While trusts have been a preferred way of passing on money after death for decades, payable-on-death accounts are growing in popularity and are a better fit for many adults. What are the key differences between payable-on-death accounts and trusts?

The Basics of Payable-on-Death Accounts

Payable-on-death (POD) accounts are bank accounts that allow money to pass directly to beneficiaries named by the account owner after the owner’s death. This prevents money from entering into probate. Creating an account is as easy as letting the bank holding the account know how you want to deposit the money (checking, savings, money market or certificate of deposit). Once you name the beneficiary, the bank will take care of the rest.

As long as you are alive, the beneficiary will not have any right to the money or be able to access it. If you want to change the beneficiary, you can easily change the name. As long as you haven’t closed the account, at your death, the payable-on-death account will go to the named beneficiaries, even if you have a will or revocable living trust that says something different.

The Differences Between Payable-on-Death Accounts and Trusts

The primary downside of POD accounts is that you cannot name an alternate beneficiary. However, there are many benefits including:

  • POD accounts are very easy to create
  • They can contain an unlimited amount of money
  • It is free to name a beneficiary
  • Claiming the money is simple

What Else Should You Know?

While you will avoid probate, you will not be able to protect the money from creditors. You cannot use a POD account to slip out of legal obligations, so if you decline to pay your debts or taxes, the account might be subject to claims before it can be given to the beneficiary. If you leave the account to someone other than your spouse, your spouse may still be entitled to half the account if you reside in a community property state.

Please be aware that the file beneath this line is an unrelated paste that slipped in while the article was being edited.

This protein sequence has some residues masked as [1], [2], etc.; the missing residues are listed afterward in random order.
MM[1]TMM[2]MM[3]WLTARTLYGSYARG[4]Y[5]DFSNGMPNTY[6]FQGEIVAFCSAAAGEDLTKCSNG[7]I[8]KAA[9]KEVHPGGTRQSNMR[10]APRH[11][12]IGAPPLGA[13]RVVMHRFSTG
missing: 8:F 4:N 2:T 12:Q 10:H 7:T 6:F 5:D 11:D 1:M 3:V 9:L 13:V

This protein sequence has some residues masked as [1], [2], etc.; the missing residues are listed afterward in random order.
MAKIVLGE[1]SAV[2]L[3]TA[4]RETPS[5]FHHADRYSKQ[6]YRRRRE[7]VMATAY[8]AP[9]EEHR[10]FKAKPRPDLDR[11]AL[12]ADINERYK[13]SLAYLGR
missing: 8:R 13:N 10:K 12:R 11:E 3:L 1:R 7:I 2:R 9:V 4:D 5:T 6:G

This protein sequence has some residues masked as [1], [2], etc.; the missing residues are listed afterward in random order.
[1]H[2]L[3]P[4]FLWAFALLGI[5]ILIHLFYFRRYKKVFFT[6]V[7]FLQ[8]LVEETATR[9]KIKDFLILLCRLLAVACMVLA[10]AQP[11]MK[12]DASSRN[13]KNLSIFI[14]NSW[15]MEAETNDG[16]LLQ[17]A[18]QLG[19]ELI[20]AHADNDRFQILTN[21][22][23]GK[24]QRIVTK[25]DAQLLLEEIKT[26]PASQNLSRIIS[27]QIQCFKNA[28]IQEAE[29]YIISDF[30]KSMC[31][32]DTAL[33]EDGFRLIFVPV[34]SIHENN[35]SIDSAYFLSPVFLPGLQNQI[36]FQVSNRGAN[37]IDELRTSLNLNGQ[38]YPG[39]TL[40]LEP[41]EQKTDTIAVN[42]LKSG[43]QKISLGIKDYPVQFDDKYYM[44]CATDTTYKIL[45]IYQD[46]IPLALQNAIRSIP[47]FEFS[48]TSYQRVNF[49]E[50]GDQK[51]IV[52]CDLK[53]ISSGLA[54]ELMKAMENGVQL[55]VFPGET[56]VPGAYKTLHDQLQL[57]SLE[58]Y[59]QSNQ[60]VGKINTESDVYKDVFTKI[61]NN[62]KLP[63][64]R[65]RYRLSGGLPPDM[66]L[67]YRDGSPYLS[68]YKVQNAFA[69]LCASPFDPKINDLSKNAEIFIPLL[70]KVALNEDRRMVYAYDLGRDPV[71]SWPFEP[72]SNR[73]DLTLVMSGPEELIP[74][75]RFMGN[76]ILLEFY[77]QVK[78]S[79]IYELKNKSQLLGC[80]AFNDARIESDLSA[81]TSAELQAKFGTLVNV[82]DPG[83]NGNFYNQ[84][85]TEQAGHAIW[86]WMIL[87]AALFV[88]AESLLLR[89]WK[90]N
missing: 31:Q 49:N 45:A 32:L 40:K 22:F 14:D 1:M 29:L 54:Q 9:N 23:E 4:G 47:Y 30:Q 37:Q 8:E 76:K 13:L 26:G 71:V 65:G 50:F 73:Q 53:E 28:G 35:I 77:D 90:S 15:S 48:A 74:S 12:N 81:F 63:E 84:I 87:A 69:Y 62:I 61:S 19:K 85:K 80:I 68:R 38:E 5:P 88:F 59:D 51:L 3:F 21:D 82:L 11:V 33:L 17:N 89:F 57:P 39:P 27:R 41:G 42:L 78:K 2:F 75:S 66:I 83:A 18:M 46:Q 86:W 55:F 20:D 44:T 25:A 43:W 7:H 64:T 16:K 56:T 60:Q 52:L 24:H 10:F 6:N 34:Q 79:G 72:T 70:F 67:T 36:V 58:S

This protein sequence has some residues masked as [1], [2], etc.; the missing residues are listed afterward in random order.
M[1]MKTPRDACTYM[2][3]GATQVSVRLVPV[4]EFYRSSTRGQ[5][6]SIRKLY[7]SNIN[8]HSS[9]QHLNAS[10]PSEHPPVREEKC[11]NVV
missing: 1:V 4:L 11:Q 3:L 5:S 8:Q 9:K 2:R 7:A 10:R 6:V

After your death, the beneficiary can claim the money in the account by giving the bank a certified copy of a death certificate and proof of identity. There won’t need to be any court proceedings. State law is the only thing that will determine the waiting period before the funds are officially released.

Consult Your Advisor for POD Account Advice

If you have any concerns about the planning or distribution of your estate, from filing your personal Federal Taxes to developing estate plans, you should contact Miles Tax Advisory. You can trust our expertise and years of experience to help you maximize your wealth and take care of every member of your family now and in the future, and we’ll always give you the individual attention you need.